Voluntary Medical Male Circumcision Seen As Answer To Reduced HIV Infections Globally
More male circumcisions could be the answer to help reducing HIV infections worldwide. According to a new modeling study, by achieving 80 percent circumcision among men aged 15 to 49 years this year —and then sustaining it—we could avert 3.4 million HIV infections by 2025.
Voluntary medical male circumcision (VMMC) is a cost-effective, one-time intervention that has been shown to provide lifelong partial protection against HIV transmission for quite some time, according to UNAIDS.
There is conclusive epidemiological evidence that show that uncircumcised men are at a much greater risk of becoming infected with HIV than circumcised men. The reason is that the inner surface of the foreskin contains Langerhans' cells that have HIV receptors, which can increase the risk of infection from two to eight times more for uncircumcised men than their circumcised counterparts.
Furthermore, circumcision also protects against other sexually transmitted infections, such as syphilis and gonorrhea. People who already have a sexually transmitted infection are two to five times more likely to become infected with HIV, and circumcision may provide more protection.
Since 2007, tremendous efforts have been made to scale up voluntary medical male circumcision in 14 priority countries in eastern and southern Africa that have high levels of HIV prevalence and low levels of male circumcision. By the end of 2015, nearly 11.6 million men in these countries had been medically circumcised.
The study, published in PLOS One, suggests that increasing voluntary medical male circumcision (VMMC) in countries with a high HIV prevalence could reduce new HIV infections perhaps more than obtaining the UNAIDS 90-90-90 treatment target goals alone. The UNAIDS 90-90-90 target calls for 90 percent of people living with HIV being aware of their HIV status, 90 percent of HIV-diagnosed people on ART, and 90 percent of people on ART achieving viral suppression.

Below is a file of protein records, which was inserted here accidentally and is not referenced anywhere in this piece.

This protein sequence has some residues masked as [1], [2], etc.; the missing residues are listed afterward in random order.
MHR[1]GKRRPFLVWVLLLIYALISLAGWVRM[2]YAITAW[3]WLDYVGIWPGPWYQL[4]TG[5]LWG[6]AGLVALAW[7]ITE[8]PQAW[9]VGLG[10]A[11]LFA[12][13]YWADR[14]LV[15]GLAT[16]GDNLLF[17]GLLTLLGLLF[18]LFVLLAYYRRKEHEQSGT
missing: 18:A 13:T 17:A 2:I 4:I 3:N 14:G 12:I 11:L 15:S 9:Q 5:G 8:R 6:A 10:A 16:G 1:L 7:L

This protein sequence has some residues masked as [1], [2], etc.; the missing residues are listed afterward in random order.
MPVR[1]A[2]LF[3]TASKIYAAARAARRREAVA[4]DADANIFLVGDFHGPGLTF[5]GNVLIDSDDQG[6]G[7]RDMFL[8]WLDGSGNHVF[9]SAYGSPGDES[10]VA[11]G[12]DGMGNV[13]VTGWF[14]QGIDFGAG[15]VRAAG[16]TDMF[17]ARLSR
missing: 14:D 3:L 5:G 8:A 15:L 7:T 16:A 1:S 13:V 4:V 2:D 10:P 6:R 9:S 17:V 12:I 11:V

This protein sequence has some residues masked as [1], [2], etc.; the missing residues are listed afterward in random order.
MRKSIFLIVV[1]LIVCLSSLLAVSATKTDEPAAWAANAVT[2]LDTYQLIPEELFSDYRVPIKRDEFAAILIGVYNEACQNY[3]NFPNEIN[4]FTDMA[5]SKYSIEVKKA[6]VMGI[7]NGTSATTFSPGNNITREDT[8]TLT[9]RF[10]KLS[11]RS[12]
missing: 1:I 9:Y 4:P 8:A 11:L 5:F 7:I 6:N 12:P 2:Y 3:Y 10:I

The study authors note that progress towards these UNAIDS targets in resource-limited settings has been mixed. Currently, only 51 percent of HIV-positive individuals in sub-Saharan Africa are aware of their status, approximately 43 percent able to obtain ART and only a third have viral suppression. However, 84 percent of people who know their status are on ART and three-quarters of these people are virally suppressed. Therefore, the biggest gap is individual knowledge of HIV status.
Investigators looked at various models that combined VMMC, assuming that 90 percent of males aged 15-49 years got male circumcision, with various viral suppression scenarios. Two of the viral suppression rates were below the 90 percent target. In all three scenarios, male circumcision would reduce HIV incidence to at least the same levels predicted with 90 percent viral suppression, even when suppression rates were as low as 75 percent. Although VMMC scale-up would initially increase costs, it was projected to reduce expenditure more than the 90-90-90 goals in the longer term.
“Compared to the epidemic impact of scaling up ART [antiretroviral therapy] to 90-90-90 levels, three scenarios that also include VMMC scale-up demonstrated additional reductions in HIV incidence and lower long-term program costs in models applied to Lesotho, Malawi, South Africa and Uganda,” write the investigators. “In the three scenarios modeled, for all four countries, initial five-year annual program costs are higher with the combined ART and VMMC approach versus ART only, and then after 2020 are lower with the combined approach versus ART-only.”
The authors also calculated the additional costs associated with scaling up VMMC (between $90 and $150 per procedure) in both the scale-up phase (to 2020) and in the longer term (to 2049). Their analysis showed that combining VMMC with the 90-90-90 targets would be more financially cost effective than the 90-90-90 targets alone. Previous studies in South Africa have shown that VMCC is very cost effective with the return on investment highest if males are circumcised between ages 20 and 25. However, this return on investment declines steeply with age.
The authors are not suggesting that the 90-90-90 goals are not a priority, but are emphasizing that antiretroviral therapy should be combined with VMMC in order to be much more effective.
“Treatment affords reduced morbidity, mortality, and viral transmissibility in both men and women and must be taken early and consistently and clinically monitored for a lifetime to effect maximum benefit,” comment the authors. “Male circumcision conveys almost immediate substantial risk reduction to men for life after a single treatment. In the context of 90-90-90, prioritizing continued successful scale-up of VMMC increases the possibility of future generations not only free of AIDS but also HIV.”
As part of a wider prevention package, UNAIDS has now set the target of circumcising 80 percent of young males in high prevalence settings by 2020.